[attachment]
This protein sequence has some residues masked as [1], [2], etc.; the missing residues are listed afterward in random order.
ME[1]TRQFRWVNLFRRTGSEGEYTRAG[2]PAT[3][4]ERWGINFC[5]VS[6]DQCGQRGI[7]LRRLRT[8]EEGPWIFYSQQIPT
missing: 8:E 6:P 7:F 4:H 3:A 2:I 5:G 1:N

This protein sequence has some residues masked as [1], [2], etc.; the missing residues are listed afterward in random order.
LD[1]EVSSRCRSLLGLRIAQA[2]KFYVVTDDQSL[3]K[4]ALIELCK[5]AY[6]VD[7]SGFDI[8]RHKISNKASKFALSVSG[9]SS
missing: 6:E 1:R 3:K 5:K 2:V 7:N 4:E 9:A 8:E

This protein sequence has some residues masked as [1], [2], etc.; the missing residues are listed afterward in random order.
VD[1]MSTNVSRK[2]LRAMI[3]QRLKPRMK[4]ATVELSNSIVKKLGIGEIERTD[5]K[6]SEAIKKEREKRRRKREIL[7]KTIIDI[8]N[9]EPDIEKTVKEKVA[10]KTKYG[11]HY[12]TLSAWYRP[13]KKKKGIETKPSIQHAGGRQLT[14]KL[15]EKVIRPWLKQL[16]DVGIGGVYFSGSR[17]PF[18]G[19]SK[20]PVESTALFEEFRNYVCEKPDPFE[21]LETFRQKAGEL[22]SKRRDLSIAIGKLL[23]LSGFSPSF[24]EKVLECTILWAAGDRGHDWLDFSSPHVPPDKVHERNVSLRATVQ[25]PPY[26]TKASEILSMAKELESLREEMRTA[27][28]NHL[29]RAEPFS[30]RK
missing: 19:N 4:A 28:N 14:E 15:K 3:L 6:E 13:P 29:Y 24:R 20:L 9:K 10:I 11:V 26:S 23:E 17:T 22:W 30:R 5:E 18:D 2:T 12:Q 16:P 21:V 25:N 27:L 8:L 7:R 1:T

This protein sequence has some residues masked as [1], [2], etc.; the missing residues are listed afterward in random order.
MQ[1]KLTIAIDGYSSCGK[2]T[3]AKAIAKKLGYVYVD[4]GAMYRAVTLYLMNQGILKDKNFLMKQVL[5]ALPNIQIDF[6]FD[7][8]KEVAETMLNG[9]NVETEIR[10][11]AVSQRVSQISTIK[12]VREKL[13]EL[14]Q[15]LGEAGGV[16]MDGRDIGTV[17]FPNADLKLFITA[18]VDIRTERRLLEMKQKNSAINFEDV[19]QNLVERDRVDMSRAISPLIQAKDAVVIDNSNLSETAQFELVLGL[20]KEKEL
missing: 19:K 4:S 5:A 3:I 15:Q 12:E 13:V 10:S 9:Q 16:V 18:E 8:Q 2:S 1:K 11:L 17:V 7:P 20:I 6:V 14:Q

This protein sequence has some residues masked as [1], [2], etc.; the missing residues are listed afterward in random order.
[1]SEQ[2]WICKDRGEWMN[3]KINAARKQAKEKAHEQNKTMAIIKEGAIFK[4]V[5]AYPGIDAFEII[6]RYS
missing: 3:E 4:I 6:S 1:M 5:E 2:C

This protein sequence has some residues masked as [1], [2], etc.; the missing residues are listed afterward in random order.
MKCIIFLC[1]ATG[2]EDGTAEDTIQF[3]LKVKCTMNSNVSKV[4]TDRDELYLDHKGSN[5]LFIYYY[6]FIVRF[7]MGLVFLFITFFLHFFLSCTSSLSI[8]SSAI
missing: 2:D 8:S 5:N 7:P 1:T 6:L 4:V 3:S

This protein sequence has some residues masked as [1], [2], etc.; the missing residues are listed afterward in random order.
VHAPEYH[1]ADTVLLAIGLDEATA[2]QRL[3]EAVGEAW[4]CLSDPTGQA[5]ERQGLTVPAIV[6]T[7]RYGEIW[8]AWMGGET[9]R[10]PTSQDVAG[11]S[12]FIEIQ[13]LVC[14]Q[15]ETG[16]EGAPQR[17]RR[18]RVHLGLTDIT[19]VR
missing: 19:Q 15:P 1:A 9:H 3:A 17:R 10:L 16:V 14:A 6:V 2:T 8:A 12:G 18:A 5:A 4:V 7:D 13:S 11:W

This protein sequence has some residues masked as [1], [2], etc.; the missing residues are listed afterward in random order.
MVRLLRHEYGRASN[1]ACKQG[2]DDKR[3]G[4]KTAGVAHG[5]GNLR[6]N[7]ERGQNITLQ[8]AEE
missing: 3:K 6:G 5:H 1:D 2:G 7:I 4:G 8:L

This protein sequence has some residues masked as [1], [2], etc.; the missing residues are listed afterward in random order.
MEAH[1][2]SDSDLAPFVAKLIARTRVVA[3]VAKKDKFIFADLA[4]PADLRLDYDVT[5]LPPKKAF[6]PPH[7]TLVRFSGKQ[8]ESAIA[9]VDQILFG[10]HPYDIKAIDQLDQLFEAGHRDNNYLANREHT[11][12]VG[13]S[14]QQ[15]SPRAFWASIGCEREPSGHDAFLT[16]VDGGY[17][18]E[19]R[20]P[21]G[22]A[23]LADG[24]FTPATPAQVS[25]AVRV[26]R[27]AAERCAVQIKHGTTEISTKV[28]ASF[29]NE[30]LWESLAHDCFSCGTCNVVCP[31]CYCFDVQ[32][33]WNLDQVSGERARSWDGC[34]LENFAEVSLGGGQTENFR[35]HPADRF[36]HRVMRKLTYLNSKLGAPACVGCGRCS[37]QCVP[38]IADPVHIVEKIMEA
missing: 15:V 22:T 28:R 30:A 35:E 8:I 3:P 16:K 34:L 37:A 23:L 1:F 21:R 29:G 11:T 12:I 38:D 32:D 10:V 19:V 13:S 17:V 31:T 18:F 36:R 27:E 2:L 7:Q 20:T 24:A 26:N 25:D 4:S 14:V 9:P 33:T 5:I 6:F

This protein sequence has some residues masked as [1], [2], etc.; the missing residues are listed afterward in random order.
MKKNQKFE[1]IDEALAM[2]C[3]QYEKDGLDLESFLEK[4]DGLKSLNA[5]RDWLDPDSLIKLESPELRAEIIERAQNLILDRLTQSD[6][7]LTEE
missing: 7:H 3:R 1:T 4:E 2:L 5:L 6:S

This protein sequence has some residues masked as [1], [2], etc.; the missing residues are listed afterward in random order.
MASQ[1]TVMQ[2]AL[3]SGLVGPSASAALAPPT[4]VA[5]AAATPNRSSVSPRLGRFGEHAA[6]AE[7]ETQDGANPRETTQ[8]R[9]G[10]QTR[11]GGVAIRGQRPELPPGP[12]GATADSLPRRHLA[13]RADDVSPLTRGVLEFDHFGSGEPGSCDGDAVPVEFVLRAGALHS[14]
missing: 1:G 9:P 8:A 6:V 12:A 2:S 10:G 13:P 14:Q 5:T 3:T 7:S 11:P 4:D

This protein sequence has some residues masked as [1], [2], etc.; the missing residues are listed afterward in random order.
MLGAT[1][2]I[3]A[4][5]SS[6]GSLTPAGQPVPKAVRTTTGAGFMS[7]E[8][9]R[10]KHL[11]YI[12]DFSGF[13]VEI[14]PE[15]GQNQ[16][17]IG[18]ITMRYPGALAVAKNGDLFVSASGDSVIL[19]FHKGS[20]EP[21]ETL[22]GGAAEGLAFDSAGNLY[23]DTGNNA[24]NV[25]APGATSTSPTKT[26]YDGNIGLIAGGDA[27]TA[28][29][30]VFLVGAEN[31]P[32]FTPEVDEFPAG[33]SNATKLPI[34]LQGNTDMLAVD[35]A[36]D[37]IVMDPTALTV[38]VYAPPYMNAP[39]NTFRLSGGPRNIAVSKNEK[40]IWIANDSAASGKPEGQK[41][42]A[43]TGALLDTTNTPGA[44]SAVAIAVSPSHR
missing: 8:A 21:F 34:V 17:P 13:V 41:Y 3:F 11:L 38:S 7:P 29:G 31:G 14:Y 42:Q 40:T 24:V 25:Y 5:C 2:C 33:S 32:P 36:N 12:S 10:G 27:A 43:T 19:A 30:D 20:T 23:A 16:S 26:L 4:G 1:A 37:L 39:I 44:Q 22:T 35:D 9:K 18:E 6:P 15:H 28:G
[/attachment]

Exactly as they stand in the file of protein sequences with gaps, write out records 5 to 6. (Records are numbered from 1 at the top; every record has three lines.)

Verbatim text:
This protein sequence has some residues masked as [1], [2], etc.; the missing residues are listed afterward in random order.
[1]SEQ[2]WICKDRGEWMN[3]KINAARKQAKEKAHEQNKTMAIIKEGAIFK[4]V[5]AYPGIDAFEII[6]RYS
missing: 3:E 4:I 6:S 1:M 5:E 2:C

This protein sequence has some residues masked as [1], [2], etc.; the missing residues are listed afterward in random order.
MKCIIFLC[1]ATG[2]EDGTAEDTIQF[3]LKVKCTMNSNVSKV[4]TDRDELYLDHKGSN[5]LFIYYY[6]FIVRF[7]MGLVFLFITFFLHFFLSCTSSLSI[8]SSAI
missing: 2:D 8:S 5:N 7:P 1:T 6:L 4:V 3:S